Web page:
In the busy modern world of today, when we are all rushing to work and social obligations while trying to fit some kind of exercise in, sometimes cooking from scratch and bringing leftovers to work for lunch can seem like a luxury. Or a huge pain in the ass. But over the past few weeks it's become increasingly clear that it's the lunch option that's most in line with what I'm trying to do here, for a few reasons:
1. It ensures that I don't waste the food I have in my fridge.
2. It enables me to know exactly how much I've used in the process - how much plastic packaging has been thrown away, how many onions were used in the dish, and what happened to their skins afterwards (mine henceforward will be composted or added to veggie broth).
3. It gives me the ability to say no to plastic utensils, paper napkins, condiment packets and the like.
4. It's probably my healthiest option, and anyway I'll know exactly what went in to the food I cook, and it's all natural and fresh.
It can take some planning, but this week I'm making it my priority to bring my lunch to work every day. I'm making simple dishes in large quantities that I can parse out over the week. That is, until Friday when I'm off to Paris with my hubby (don't worry my 3 little readers, I'll still be posting content here).
Do you bring your lunch to work? What are your secrets of success?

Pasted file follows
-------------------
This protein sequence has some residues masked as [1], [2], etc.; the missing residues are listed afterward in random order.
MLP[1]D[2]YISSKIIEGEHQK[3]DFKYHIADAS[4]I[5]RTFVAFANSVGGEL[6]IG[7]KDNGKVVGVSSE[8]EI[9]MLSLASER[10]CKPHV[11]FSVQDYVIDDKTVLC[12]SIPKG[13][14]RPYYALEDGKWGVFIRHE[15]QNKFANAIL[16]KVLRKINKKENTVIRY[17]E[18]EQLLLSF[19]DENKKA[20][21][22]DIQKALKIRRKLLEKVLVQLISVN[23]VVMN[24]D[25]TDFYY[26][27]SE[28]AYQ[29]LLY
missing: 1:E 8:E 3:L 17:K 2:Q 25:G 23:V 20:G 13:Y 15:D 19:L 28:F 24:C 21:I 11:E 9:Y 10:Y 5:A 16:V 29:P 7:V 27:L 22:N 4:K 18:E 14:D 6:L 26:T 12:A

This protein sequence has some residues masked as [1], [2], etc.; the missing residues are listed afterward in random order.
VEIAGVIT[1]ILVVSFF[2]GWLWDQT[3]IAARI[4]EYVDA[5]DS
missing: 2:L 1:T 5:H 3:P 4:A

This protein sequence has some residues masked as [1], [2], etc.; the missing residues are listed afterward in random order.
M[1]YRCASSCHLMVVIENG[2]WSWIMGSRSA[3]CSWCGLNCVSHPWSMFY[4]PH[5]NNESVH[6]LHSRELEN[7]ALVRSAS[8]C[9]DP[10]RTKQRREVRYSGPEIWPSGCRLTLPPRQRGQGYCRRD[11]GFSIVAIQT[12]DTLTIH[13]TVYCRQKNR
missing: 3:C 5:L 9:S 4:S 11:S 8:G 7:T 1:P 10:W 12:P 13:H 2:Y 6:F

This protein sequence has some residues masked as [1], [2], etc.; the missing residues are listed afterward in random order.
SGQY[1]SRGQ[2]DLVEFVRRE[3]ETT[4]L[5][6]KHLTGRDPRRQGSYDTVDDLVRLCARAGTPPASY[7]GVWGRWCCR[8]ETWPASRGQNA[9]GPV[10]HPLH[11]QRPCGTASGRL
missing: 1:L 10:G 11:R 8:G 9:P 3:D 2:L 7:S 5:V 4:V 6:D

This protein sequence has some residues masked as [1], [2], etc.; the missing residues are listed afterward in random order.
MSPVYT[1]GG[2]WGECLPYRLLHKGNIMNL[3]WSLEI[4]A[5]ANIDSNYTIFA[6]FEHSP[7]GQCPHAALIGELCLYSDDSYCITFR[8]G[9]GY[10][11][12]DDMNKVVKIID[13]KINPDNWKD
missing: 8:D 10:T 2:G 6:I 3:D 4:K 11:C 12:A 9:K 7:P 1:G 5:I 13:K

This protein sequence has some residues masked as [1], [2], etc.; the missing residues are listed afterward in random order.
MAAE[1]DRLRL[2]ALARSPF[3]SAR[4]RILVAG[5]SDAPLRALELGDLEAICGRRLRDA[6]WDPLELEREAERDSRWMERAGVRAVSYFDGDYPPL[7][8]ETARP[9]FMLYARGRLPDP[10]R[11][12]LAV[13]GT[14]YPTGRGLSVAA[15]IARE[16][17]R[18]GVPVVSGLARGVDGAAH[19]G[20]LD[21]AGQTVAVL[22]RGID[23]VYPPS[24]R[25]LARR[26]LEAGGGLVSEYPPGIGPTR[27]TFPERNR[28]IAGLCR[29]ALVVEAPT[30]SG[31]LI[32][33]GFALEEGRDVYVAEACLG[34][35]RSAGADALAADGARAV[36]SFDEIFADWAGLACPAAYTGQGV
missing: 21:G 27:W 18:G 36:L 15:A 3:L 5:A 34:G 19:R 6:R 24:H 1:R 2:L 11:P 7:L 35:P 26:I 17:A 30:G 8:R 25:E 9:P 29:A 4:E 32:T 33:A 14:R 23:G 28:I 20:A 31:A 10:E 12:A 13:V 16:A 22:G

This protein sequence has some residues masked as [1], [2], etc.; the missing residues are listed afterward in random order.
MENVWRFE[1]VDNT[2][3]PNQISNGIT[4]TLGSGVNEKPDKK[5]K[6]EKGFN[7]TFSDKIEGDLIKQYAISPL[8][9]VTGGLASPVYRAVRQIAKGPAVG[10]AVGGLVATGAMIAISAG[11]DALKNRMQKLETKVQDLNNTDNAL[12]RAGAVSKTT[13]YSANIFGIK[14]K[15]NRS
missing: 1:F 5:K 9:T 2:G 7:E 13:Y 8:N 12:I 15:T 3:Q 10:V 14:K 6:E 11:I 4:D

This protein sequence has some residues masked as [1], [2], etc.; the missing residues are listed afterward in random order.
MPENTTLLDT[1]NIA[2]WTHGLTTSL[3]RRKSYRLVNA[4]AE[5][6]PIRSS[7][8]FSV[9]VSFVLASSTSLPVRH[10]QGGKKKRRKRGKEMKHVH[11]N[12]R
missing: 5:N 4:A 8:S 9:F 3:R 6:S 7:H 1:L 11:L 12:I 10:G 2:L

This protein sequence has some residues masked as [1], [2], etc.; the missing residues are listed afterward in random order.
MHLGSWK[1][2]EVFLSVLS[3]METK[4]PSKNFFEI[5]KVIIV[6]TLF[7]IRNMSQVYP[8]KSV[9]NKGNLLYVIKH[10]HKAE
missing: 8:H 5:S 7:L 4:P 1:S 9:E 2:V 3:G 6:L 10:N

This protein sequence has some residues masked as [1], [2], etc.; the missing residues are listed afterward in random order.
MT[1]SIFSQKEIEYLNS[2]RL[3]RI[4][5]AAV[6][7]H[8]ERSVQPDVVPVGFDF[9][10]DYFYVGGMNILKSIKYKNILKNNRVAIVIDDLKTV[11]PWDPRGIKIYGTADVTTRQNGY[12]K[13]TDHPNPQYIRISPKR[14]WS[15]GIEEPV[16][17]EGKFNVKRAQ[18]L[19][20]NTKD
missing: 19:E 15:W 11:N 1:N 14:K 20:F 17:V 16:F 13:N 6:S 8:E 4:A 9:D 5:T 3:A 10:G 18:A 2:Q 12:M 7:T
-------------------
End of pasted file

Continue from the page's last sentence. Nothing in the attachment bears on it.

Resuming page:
The Norse razor is sleek, lightweight, easy to hold and maneuver, and its shape virtually eliminates the risk of nicks, even in the trickiest places. I don’t even feel the blade when I use it, and don’t have to worry about using too much pressure, as the design naturally protects my skin from heavy-handed strokes.
I'm ashamed to admit to admit, there was a time in my life when I didn't recycle, because I was so confused about which items my curbside recycling service would accept. Afraid of doing the wrong thing, I did nothing. So what can you actually recycle? The short answer: more than you think.
The best way to start reducing the amount of waste you produce is by assessing how much you're actually producing.
The best way to do that? Dig through your trash.
So you've decided that you want to start transforming your lifestyle. You want less clutter, less waste, and more beauty in your day-to-day. You feel awesome for having arrived at this decision, and excited to begin. But you're also overwhelmed by the amount of work and conscious effort it's going to take to achieve it. Where do you even start?